Harem: World Behind the Veil -P Paperback – Jul 1 1998
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From Publishers Weekly
This study considers the everyday lives of odalisques, the harem as the Moslem equivalent of purdah and male-dominated harem life as symbolic of the collective unconscious. "Ultimately, the text is a choppy amalgam of history, reminiscence, conjecture and intermittently overblown writing," said PW . "Much more evocative are the 125 photographs and reproductions of art works included here."
Copyright 1991 Reed Business Information, Inc.
Top Customer Reviews
"Harem" is lavishly illustrated with photographs, Turkish woodcuts, and Persian miniatures of tastefully clad ladies within their private world. There are also paintings of what European artists imagined (for the most part) the interior of a Turkish bath or seraglio might look like. "La grand Odalisque" by Ingres adorns the cover and Gérôme, Delacroix, Renoir, and John Frederick Lewis are among other European artists whose paintings embellish these pages.
The details of everyday life in a wealthy sultan's harem (the author focuses on the Seraglio of Topkapi Palace in Istanbul) stuns the reader's senses. Dinners were set on velvet cloths embroidered with silver. The napkin rings were mother-of-pearl set with diamonds. The sherbet might have been concocted from the essence of violets or roses, as well as more commonplace fruit juices.
And the clothing! Veils of sheerest muslin, tasseled caps of velvet embroidered with pearls, trousers of Bursa silk, vests and girdles encrusted in precious stones. European males may have fantasized about the state of undress in a harem (as witnessed by their paintings), but their wives and daughters--those who were fortunate enough to actually visit a harem--wrote home about the intricate and beautiful costumes.Read more ›
For a two-bit
This sitting here is caught
By the men of the century.
The odalisque had been "imprisoned for stealing a cheap mirror." These women, the slaves and sultanas alike, made the best of their lives as they could, and the author has turned their stories into a beautiful, inspiring book. A round of applause for Alev Lytle Croutier.
Most recent customer reviews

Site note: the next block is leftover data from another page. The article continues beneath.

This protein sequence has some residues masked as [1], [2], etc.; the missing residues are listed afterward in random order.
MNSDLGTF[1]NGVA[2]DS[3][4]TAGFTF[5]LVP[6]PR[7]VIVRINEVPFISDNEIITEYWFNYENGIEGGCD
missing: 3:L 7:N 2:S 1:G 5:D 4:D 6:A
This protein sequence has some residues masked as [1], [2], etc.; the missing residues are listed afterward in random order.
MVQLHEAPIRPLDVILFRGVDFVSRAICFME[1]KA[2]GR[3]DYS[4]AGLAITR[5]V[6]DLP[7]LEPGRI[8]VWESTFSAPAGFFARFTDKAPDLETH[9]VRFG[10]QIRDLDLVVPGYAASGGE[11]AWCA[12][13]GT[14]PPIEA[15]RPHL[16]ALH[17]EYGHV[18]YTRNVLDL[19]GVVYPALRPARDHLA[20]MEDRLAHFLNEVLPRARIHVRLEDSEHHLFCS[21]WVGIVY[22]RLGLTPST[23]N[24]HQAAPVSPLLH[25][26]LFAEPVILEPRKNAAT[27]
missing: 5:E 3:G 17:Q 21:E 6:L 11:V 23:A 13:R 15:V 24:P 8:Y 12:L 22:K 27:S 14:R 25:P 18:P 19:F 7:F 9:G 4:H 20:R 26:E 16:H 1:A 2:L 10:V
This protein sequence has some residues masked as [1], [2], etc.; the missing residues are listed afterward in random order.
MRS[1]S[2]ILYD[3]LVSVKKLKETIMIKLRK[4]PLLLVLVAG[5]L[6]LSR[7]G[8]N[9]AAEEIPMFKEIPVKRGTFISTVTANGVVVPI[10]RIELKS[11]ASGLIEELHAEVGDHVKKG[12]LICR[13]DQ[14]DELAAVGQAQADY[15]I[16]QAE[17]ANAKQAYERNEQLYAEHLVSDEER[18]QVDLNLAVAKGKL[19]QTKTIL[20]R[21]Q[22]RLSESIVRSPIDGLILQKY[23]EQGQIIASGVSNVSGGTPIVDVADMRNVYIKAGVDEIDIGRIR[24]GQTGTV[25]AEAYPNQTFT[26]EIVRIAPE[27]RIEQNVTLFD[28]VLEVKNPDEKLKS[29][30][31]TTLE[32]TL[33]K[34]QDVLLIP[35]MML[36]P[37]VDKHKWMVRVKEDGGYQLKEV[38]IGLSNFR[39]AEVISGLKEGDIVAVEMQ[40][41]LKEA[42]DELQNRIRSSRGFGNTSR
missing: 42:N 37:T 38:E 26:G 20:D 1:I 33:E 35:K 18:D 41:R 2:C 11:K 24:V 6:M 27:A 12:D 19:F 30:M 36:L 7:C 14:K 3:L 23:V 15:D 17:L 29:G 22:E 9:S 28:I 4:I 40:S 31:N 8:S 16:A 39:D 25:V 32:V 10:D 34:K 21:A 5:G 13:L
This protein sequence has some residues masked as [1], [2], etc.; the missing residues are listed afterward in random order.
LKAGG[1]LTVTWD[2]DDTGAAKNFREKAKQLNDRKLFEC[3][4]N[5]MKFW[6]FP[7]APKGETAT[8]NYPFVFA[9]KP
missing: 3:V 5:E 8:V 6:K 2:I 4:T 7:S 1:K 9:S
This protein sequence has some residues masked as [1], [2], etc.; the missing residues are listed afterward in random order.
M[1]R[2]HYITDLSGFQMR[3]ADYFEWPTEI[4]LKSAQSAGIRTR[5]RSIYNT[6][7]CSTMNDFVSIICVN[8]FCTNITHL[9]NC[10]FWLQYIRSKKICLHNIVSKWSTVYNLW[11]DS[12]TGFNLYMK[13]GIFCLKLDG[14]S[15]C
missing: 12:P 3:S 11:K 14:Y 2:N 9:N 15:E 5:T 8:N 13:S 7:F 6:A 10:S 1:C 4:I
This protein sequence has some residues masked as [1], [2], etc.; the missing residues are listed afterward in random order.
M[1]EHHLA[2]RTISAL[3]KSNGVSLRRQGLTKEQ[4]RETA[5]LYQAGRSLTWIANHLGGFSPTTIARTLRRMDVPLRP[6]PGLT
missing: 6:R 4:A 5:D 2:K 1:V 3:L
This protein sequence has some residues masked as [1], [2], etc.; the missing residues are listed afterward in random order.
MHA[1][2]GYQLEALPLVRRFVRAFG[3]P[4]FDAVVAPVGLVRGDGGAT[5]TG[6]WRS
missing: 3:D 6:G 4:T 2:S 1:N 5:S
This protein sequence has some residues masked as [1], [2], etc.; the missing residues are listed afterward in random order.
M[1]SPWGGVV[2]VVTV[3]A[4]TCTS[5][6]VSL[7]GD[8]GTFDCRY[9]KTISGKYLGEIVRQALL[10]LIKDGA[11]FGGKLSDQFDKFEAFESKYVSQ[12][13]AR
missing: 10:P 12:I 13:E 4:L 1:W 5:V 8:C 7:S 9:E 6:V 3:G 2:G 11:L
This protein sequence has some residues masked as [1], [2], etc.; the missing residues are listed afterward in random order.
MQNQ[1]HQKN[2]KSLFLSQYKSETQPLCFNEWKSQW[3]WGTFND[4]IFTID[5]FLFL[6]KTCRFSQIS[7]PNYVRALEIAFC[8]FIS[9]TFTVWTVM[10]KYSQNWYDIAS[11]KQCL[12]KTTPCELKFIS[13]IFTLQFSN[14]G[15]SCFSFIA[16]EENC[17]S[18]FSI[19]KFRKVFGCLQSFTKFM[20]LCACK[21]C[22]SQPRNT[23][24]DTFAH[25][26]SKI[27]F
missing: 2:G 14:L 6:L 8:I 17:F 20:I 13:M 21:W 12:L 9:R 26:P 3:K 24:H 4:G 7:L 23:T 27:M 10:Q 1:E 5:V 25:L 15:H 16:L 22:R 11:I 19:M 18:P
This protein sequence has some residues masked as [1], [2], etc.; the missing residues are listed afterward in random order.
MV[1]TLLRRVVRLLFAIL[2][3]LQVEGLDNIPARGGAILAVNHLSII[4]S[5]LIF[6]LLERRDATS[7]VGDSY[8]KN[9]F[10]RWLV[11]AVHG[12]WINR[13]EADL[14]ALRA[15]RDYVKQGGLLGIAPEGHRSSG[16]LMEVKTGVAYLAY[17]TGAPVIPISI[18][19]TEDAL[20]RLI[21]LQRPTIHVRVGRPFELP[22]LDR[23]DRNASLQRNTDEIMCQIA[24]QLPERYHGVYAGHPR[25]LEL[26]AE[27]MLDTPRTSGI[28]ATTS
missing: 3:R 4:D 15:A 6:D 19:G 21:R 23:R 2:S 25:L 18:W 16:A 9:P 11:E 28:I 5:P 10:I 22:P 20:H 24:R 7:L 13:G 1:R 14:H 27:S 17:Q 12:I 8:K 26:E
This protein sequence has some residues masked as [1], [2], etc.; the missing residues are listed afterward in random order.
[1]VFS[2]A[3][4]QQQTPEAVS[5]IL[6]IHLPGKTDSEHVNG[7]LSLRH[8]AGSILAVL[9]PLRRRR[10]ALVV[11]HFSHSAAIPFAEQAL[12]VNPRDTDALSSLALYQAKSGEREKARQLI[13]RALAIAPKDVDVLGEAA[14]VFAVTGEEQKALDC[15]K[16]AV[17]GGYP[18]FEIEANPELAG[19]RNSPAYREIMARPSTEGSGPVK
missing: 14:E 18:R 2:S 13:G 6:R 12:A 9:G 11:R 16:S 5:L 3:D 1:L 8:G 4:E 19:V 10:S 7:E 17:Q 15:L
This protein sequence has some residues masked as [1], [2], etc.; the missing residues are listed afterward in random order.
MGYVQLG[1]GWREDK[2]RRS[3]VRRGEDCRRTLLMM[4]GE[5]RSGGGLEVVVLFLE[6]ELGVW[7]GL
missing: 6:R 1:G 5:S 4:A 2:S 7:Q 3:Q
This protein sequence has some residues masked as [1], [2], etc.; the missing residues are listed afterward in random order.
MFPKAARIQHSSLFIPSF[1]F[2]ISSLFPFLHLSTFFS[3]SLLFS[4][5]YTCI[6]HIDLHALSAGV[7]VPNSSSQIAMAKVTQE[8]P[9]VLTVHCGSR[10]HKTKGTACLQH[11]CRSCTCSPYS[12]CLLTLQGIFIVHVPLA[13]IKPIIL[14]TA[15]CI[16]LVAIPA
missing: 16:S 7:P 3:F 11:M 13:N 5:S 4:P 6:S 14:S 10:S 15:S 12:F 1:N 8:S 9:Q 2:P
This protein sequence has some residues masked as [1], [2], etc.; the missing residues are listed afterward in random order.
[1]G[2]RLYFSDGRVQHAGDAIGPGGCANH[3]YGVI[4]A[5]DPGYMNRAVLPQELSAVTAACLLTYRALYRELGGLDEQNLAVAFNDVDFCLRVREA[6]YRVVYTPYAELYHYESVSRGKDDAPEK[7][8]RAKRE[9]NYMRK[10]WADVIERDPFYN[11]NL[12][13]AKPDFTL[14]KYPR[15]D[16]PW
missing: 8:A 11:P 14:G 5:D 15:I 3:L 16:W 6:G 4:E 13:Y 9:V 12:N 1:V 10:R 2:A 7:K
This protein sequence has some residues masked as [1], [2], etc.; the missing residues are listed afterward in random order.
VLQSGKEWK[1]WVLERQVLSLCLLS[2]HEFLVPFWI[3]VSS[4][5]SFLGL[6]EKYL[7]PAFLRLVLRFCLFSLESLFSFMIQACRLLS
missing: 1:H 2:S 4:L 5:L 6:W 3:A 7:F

This is a wonderful book filled with lots of interesting info and beautiful photos and illustrations. It's the kind of book you don't want to put down. Read morePublished on July 19 2004 by Melinda D. Prather
I returned from Turkey last year with more questions about the Imperial harem than I could find answers too. The tour of the harem was short and rather superficial. Read morePublished on Feb. 22 2004 by Vintage PowerReader
I was not impressed with this book at all....the information about harem life seemed very superficial and did not delve as deeply into the personal relationships as I had hoped. Read morePublished on Aug. 20 2000 by Kimberly A. Hock
I found Croutier's book to be visually delightful and was spell-bound through-out. A great introductory book for the lay scholar, and an absorbing thoughtful account of Alev's own... Read morePublished on Aug. 8 1999
HAREM is the most important book about the role of eastern women written and available in the western world. Read morePublished on Aug. 8 1999
The book was fun and easy to read, in a very well presented format with a lot of colorful pictures. However, it is very "light weight" if you are really into history.Published on Jan. 7 1999 by Serdar Tufekci (firstname.lastname@example.org)
"Harem"--beautifully and imaginatively illustrated--perpetuates the western myths about the Muslim harem, the women's quarters of the household, whether luxurious or... Read morePublished on Nov. 19 1998 by email@example.com